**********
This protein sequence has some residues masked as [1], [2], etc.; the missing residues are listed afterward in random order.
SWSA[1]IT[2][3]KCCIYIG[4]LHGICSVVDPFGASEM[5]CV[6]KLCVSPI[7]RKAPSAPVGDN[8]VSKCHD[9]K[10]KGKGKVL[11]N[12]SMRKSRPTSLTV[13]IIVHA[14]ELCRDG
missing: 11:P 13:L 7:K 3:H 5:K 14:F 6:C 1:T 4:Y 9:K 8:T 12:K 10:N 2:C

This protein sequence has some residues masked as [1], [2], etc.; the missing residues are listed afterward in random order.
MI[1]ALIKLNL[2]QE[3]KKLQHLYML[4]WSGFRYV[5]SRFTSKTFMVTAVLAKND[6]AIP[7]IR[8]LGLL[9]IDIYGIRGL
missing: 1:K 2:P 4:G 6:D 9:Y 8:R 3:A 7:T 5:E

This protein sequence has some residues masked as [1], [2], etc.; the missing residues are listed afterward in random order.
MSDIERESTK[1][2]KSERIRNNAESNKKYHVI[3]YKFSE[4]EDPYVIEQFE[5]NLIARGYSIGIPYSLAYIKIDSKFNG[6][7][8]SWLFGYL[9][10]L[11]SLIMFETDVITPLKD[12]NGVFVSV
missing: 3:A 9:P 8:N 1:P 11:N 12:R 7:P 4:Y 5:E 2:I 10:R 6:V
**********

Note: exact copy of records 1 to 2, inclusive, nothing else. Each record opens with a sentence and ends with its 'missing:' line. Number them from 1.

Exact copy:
This protein sequence has some residues masked as [1], [2], etc.; the missing residues are listed afterward in random order.
SWSA[1]IT[2][3]KCCIYIG[4]LHGICSVVDPFGASEM[5]CV[6]KLCVSPI[7]RKAPSAPVGDN[8]VSKCHD[9]K[10]KGKGKVL[11]N[12]SMRKSRPTSLTV[13]IIVHA[14]ELCRDG
missing: 11:P 13:L 7:K 3:H 5:K 14:F 6:C 1:T 4:Y 9:K 8:T 12:K 10:N 2:C

This protein sequence has some residues masked as [1], [2], etc.; the missing residues are listed afterward in random order.
MI[1]ALIKLNL[2]QE[3]KKLQHLYML[4]WSGFRYV[5]SRFTSKTFMVTAVLAKND[6]AIP[7]IR[8]LGLL[9]IDIYGIRGL
missing: 1:K 2:P 4:G 6:D 9:Y 8:R 3:A 7:T 5:E